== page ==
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Suwannee River

Length: 41.6 miles (linear)

This is the only segment of the Florida Trail which runs almost continuously beside a major river. The terrain varies from flat dirt roads to high sandhills and limestone rock bluffs. Hikers must ford seven small streams and swampy areas. At times the trail passes through head-high bamboo.  This section of trail is managed by the Suwannee River Water Management District.

The Suwannee River has tea-colored water, stained by cypress trees and oak leaves. It is fed by springs, which are seen as clear blue water where they enter the river. Near the creek and spring junctions, Indian artifacts, fossils, and Florida’s unique agatized coral have been found. Striking white sand beaches occur on river bends, providing perfect places to camp or swim.

Hill country

Along the trail, you’ll see clusters of huge cypress and oak trees in the middle of primitive swamps. White lilies, azalea, sparkleberries, dogwood and redbud grow along the path, as do giant tupelo trees. At the western end, there is an abundance of spruce pine growing around rugged surface limestone punctuated by sinkholes. Many types of animals including otter, beaver and water birds may be seen. In the fall, a muted color change in the leaves is a reminder of autumn’s touch. Devil’s Mountain, a picturesque bluff over 130 feet above the water, is named after the Devil’s walking stick, a strange barbed shrub which grows there.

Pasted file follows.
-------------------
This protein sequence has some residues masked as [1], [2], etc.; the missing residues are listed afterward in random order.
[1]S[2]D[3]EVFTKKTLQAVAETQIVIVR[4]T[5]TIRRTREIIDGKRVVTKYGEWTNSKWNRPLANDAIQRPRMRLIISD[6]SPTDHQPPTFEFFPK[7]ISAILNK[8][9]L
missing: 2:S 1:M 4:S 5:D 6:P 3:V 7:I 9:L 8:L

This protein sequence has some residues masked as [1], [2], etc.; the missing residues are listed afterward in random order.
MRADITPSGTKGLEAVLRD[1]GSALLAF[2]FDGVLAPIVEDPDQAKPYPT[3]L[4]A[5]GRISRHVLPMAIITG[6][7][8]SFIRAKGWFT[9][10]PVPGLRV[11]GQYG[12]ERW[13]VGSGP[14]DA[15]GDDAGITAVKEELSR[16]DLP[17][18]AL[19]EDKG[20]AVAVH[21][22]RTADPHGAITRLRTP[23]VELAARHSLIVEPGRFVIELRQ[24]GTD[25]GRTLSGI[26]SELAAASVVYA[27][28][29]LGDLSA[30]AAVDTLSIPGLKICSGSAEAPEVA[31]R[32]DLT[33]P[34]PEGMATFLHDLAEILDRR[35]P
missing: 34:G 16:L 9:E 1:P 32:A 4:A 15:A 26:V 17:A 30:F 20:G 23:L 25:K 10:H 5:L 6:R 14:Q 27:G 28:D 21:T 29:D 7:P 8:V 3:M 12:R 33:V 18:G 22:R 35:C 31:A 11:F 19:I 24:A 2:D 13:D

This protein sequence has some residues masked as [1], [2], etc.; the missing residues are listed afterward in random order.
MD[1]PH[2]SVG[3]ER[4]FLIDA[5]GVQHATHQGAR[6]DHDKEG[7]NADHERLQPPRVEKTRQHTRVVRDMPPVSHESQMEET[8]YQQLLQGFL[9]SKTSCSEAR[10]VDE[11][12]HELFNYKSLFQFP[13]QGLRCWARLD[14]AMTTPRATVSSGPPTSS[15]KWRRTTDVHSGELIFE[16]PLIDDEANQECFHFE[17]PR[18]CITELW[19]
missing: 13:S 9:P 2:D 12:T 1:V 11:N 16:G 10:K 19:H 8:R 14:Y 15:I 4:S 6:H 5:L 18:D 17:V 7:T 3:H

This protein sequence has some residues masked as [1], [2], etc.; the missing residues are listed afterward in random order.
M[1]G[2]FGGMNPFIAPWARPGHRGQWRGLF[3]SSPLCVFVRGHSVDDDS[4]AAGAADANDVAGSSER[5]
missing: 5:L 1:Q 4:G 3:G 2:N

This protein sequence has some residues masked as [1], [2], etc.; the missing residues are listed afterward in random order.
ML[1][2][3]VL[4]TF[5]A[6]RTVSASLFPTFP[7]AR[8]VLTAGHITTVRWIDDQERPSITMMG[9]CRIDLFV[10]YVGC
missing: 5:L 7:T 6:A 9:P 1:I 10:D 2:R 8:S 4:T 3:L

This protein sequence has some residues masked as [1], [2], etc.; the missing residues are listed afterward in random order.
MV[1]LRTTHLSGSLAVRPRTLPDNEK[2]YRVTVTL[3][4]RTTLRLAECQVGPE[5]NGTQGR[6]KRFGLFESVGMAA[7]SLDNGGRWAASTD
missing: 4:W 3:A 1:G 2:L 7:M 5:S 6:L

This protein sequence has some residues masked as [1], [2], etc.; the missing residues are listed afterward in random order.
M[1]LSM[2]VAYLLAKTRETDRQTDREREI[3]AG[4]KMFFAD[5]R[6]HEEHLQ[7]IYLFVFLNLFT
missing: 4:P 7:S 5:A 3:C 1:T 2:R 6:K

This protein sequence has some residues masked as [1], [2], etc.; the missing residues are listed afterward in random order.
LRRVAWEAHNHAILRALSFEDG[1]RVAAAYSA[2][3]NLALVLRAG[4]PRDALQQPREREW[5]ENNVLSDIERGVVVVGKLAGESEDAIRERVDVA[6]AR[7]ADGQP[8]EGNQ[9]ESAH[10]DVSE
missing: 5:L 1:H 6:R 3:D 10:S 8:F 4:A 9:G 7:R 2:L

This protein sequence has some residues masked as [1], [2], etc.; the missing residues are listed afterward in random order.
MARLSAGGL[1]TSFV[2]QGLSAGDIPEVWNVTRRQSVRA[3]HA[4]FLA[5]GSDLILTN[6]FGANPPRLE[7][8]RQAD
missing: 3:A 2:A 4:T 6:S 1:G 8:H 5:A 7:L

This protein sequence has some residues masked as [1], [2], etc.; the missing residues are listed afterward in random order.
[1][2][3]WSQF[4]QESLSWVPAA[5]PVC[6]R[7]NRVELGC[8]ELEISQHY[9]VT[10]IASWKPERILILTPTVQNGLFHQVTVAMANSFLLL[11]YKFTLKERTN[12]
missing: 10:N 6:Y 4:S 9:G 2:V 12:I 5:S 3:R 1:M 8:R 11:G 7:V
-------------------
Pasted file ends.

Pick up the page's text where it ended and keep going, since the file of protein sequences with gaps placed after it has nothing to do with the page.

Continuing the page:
This section of trail is especially notable for its rugged terrain and geologic features. Take the blue-blazed side trail to Disappearing Creek to watch a creek swallowed whole by a sinkhole; pause and look out over a whirlpool in the river; watch the water tumble down the rock hillside at the Mill Creek waterfall; walk along the edge of Holton Spring.  For more information contact the Suwannee Chapter.